Last mission to repair the Hubble telescope Hubble space telescope discoveries have enriched our understanding of the cosmos. In this special report, you will see facts about the Hubble space telescope, discoveries it has made and what the last mission's goals are.
For their own good
Fifty years ago, they were screwed-up kids sent to the Florida School for Boys to be straightened out. But now they are screwed-up men, scarred by the whippings they endured. Read the story and see a video and portrait gallery.
Fill out this form to email this article to a friend
Today's Letters: Wal-Mart would endanger kids
By LETTERS TO THE EDITOR
Published May 9, 2007
Re: Wal-Mart on Barclay
It is my opinion that it is not in the best interests of the citizens of Hernando County to allow Wal-Mart to build a store on Barclay Avenue. The closeness to Powell Middle School poses a danger that cannot be overlooked. No amount of road reconfiguration can make this a safe situation for the children attending this school.
What is the rationale for planning and zoning in allowing this plan to move forward? It can't be the well-being of the citizens. This area was never meant to have a building of Wal-Mart's magnitude.
The school has been at this location since 1984 and a community has developed around it. This includes housing developments and small businesses. A large business such as Wal-Mart belongs on major roadways such as U.S. 19, State Road 50 or U.S. 41. Barclay Avenue certainly does not fall into this category. Look around and see if another community has a Wal-Mart within 1, 500 feet of a public school.
I implore the County Commission to discuss this issue and come to the conclusion that it is not in the best interests of our children. I have found in life that legality and morality are not synonymous. I write this letter not as a representative of the School Board, but as a 34-year resident of Hernando County.
Dianne Bonfield, Brooksville
Re: Wal-Mart a threat to our lawns April 30 letter to the editor.
Development drained county
Mr. Novak, I see you are worried about watering your grass. Well, I lived in Hernando from 1969 until 2002. As soon as Spring Hill and other communities started to build up, I could see the water going down. Out on State Road 50 by the twin lakes, the holes would fill up and flood the whole field around them. I have not seen the water that high for more than 20 years or so.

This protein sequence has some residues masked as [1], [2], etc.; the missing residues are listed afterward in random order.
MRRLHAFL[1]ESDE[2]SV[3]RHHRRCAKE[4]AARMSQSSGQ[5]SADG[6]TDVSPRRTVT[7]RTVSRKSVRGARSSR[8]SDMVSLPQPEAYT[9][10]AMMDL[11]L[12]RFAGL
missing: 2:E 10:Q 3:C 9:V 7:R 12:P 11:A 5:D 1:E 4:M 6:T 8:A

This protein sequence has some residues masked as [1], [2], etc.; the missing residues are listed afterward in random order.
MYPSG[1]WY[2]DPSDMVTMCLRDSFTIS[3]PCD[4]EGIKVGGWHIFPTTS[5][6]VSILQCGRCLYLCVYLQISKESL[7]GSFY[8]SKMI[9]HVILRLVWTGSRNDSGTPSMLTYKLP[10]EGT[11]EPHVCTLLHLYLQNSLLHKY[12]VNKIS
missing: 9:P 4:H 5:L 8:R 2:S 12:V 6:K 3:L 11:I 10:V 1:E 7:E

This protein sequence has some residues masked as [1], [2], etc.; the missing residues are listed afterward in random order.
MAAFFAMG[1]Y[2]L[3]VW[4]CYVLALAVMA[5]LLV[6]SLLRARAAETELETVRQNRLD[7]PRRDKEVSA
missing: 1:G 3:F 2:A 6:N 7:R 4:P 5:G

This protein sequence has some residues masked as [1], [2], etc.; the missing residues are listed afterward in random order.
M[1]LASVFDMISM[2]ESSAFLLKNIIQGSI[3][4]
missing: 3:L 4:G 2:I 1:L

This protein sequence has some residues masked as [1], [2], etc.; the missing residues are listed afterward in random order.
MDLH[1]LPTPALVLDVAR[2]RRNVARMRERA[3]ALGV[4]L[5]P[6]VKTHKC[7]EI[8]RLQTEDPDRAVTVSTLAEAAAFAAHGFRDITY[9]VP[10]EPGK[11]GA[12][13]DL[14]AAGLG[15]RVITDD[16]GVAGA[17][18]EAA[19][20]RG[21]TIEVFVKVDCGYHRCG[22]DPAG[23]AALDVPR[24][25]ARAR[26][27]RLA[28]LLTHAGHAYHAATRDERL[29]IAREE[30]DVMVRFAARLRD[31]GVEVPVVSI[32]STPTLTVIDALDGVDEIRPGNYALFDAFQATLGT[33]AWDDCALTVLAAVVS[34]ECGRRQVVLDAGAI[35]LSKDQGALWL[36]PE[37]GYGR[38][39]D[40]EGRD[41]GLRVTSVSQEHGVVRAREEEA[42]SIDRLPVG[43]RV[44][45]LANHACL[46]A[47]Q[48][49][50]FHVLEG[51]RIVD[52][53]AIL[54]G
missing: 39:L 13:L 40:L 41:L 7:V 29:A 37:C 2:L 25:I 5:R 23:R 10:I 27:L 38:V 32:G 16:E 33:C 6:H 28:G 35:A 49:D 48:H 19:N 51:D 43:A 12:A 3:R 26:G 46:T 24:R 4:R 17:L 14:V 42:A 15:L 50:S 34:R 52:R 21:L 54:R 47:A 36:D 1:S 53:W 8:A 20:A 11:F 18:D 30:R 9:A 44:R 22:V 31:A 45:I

My question to Mr. Novak: Would you rather have a nice glass of water to drink, or go pour it on your lawn? I guess you will say "Well, I pay for it." I'll bet there are a lot of people on water wells who would be glad to pay for water. Why? Because the well has gone dry, or the well pump has broken down, or there is no electricity to pump the water.
I'm glad to be out of Hernando County. Now I can sit by the creek bank and watch the free water just flowing by.
Vinton Holley, Smithville, W.Va.
Citizens always doomed to lose
Why do we have go to all the time and expense to put together a comprehensive growth management plan when it can be changed if you have the money and lawyers? I don't get it.
Hickory Hill is just the latest example of the people of our state and county wanting to go one way, and the outside money the other. Over and over again, it is the citizen volunteer trying to fight the outside money interests. If I could think of one instance in which the people spoke and the elected officials listened, I would be more encouraged.
I have been speaking up for environmental concerns for many years and I can't think of one time in which the citizens have come out on top on an issue. Can any of you think of an example in which our elected officials (excluding Hernando County Commissioner Diane Rowden) said no to the outside money, and yes to the people?
Please, help me out. I am getting discouraged.
Michael Liberton, Webster
Amendment vote was against rules
The vote taken by the Her-nando County Commission on April 26 to amend the comprehensive plan was in violation of state Department of Community Affairs rules. I checked the DCA rules on April 27 and sent an e-mail to DCA Secretary Tom Pelham to verify if I was correct. This is part of the response I received from Vicki Morrison on behalf of Secretary Pelham:
"You are correct that Rule 9J-11.011, F.A.C., requires local governments to adopt their comprehensive plan amendments within 120 days of receiving the Department's Objections, Recommendations, and Comments report." Ms. Morrison also forwarded this information to Ron Horlick, Planner, and Ms. Brenda Winningham, Community Program Administrator.
The OCR 06d-1 dated Sept. 16, 2006, was not voted on until April 26, 2007 - far more than 120 days. The board should delay sending the amendment to DCA until the County Attorney verifies the rule and, once verified as accurate, the vote should be reversed and the plans resubmitted for DCA review.
If the board takes this action, then this amendment should be included on the next county ballot and voted on by the people in the affected precincts.
Should the board decide to proceed in violation of the DCA Rules, this one fact should trigger all of the steps to challenge and reverse the change, costing the county thousands of dollars.